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Types of Matrices

Matrices are distinguished on the basis of their order, elements and certain other conditions. There are different types of matrices but the most commonly used are discussed below. Let’s find out the types of matrices in the field of mathematics.

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Types of Matrices

Different types of Matrices and their forms are used for solving numerous problems. Some of them are as follows:

1) Row Matrix

A row matrix has only one row but any number of columns. A matrix is said to be a row matrix if it has only one row. For example, $$A =\begin{bmatrix} -1/2 & √5 & 2 & 3\end{bmatrix}$$ is a row matrix of order 1 × 4. In general, A = [aij]1 × n is a row matrix of order 1 × n.

2) Column Matrix

A column matrix has only one column but any number of rows. A matrix is said to be a column matrix if it has only one column. For example, $$A =\begin{bmatrix} 0\\ √3\\-1 \\1/2 \end{bmatrix}$$ is a column matrix of order 4 × 1. In general, B = [bij]m × 1 is a column matrix of order m × 1.

3) Square Matrix

A square matrix has the number of columns equal to the number of rows. A matrix in which the number of rows is equal to the number of columns is said to be a square matrix. Thus an m × n matrix is said to be a square matrix if m = n and is known as a square matrix of order ‘n’. For example, $$A =\begin{bmatrix} 3 & -1 & 0\\ 3/2 & √3/2 & 1\\4 & 3 & -1\end{bmatrix}$$ is a square matrix of order 3. In general, A = [aij] m × m is a square matrix of order m.

4) Rectangular Matrix

A matrix is said to be a rectangular matrix if the number of rows is not equal to the number of columns. For example, $$A =\begin{bmatrix} 3 & -1 & 0\\ 3/2 & √3/2 & 1\\4 & 3 & -1\\ 7/2 & 2 & -5 \end{bmatrix}$$ is a matrix of the order 4 × 3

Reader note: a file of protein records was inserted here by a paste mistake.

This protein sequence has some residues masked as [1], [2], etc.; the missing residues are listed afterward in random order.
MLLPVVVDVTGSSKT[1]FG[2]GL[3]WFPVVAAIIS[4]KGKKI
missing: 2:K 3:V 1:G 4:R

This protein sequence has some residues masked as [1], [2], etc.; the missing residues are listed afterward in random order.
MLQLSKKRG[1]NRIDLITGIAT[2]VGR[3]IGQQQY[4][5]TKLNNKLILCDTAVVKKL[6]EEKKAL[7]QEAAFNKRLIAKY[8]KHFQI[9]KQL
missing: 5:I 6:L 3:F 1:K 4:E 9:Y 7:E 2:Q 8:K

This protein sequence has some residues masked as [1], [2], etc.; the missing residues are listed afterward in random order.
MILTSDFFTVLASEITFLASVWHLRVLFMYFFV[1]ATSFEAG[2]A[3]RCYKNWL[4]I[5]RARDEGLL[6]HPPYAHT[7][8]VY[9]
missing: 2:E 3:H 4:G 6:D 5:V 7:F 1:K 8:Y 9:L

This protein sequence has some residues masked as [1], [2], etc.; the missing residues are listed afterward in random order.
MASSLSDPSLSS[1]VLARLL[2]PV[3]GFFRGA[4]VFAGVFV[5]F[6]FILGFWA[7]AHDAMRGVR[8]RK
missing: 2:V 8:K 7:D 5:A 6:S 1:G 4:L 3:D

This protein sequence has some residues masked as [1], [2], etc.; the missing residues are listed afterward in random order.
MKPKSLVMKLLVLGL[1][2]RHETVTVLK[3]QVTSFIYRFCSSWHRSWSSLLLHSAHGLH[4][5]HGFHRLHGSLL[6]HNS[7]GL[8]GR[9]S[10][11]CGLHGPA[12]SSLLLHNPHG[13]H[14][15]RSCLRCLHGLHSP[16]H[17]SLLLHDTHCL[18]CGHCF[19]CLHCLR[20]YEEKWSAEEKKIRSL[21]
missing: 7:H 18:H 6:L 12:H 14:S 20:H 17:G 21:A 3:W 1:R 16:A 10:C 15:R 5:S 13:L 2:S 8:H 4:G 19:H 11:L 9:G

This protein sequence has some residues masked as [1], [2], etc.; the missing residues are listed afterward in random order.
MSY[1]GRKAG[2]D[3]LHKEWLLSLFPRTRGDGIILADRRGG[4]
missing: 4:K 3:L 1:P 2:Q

5) Diagonal matrix

A square matrix B = [bij] m × m is said to be a diagonal matrix if all its non-diagonal elements are zero, that is a matrix B =[bij]m×m is said to be a diagonal matrix if bij = 0, when i ≠ j. For example, $$A =\begin{bmatrix} 4\end{bmatrix}\begin{bmatrix} -1 & 0\\ 0 & 2 \end{bmatrix}\begin{bmatrix} 3 & 0 & 0\\ 0 & -5 & 0\\ 0 & 0 & 2 \end{bmatrix}$$ are diagonal matrices of order 1, 2, 3, respectively.

6) Scalar Matrix

A diagonal matrix is said to be a scalar matrix if all the elements in its principal diagonal are equal to some non-zero constant. A diagonal matrix is said to be a scalar matrix if its diagonal elements are equal, that is, a square matrix B = [bij]n × n is said to be a scalar matrix if

• bij = 0, when i ≠ j
• bij = k, when i = j, for some constant k.

For example, $$A =\begin{bmatrix} 4\end{bmatrix}\begin{bmatrix} -1 & 0\\ 0 & -1 \end{bmatrix}\begin{bmatrix} 3 & 0 & 0\\ 0 & 3 & 0\\ 0 & 0 & 3 \end{bmatrix}$$ are scalar matrices of order 1, 2 and 3, respectively.

7) Zero or Null Matrix

A matrix is said to be zero matrix or null matrix if all its elements are zero.
For Example, $$A =\begin{bmatrix} 0\end{bmatrix}\begin{bmatrix} 0 & 0\\ 0 & 0 \end{bmatrix}\begin{bmatrix} 0 & 0 & 0\\ 0 & 0 & 0\\ 0 & 0 & 0 \end{bmatrix}$$are all zero matrices of the order 1, 2 and 3 respectively. We denote zero matrix by O.

8) Unit or Identity Matrix